With these provisions in mind, URA’s administration of tax laws must be interpreted to mean the enforcement of the provisions of the Income Tax Act, the Value Added Tax Act, the Excise Duty Act, and the Gaming Poll Betting (Control and Taxation) Act.  There must be a provision within these Acts that URA seeks to administer when it seeks to enforce the provisions of section 42 of the TPCA.   In the absence of any such provision, URA’s actions can only be unlawful.

Conclusion:

URA’s objective of improving the tax base and ensuring that all persons pay their respective taxes is commendable.   However, URA is by law obliged to strictly comply with the provisions of all Laws of Uganda in its quest to broaden the tax base. To seek to broaden the tax base through a bland and indeed blind request to banks to avail all information on all accounts held in all banks is an attempt to enforce an unknown provision of the tax laws, which action is improper and illegal.  If there is any person who refuses to pay any tax that is due under a tax law, then URA will be within its powers to request for information in respect of such an individual.  However, it is illegal to make a blanket request which request even extends to compliant tax payers.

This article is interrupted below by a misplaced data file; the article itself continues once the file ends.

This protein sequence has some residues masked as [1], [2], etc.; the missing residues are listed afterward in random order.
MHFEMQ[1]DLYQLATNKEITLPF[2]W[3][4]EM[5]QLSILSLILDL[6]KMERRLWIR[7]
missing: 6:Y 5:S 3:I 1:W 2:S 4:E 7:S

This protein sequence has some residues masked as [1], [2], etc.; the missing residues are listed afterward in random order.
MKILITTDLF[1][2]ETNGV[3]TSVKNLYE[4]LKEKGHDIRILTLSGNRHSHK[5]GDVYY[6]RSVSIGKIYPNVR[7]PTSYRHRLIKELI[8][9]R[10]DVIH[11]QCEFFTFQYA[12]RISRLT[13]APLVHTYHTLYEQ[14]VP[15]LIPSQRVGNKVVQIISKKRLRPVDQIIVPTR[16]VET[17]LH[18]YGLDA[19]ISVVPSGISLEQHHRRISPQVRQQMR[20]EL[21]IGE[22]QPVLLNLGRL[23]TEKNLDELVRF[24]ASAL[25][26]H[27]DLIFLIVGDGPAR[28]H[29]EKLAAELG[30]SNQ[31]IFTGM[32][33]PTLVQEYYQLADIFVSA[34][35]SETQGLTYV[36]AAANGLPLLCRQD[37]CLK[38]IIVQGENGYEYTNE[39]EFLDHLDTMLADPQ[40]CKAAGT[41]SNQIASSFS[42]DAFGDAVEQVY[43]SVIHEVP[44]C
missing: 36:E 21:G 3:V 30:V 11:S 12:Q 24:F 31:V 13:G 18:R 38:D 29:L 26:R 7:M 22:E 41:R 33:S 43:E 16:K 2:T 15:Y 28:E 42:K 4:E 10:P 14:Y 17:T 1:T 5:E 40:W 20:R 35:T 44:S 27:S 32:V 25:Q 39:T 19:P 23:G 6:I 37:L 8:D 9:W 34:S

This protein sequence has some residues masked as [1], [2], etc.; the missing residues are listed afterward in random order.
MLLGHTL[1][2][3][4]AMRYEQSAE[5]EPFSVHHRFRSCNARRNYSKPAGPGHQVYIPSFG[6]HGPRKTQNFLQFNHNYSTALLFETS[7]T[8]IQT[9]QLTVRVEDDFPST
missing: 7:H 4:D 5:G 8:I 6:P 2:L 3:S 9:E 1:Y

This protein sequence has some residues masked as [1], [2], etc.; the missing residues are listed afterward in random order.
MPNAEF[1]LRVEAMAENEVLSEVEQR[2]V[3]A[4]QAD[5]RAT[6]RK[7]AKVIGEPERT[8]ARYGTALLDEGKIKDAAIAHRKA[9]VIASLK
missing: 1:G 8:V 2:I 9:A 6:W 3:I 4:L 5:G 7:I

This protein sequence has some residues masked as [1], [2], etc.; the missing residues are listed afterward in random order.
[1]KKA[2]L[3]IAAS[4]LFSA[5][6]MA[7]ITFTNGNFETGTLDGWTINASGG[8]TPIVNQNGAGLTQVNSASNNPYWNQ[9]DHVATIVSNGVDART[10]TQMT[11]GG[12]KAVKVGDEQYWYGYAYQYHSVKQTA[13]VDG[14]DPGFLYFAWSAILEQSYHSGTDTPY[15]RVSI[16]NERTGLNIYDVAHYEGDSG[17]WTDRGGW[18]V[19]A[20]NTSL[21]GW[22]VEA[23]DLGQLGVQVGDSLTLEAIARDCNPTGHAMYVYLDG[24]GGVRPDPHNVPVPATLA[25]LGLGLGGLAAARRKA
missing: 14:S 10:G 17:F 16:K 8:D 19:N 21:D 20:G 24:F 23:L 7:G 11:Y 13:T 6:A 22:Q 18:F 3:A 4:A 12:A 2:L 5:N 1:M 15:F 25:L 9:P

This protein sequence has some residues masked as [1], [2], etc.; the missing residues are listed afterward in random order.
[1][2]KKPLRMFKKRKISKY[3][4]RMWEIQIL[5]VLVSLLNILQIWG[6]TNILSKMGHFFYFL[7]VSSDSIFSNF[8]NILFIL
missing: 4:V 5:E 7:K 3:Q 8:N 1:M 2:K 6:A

Get the downloadable PDF version of this paper here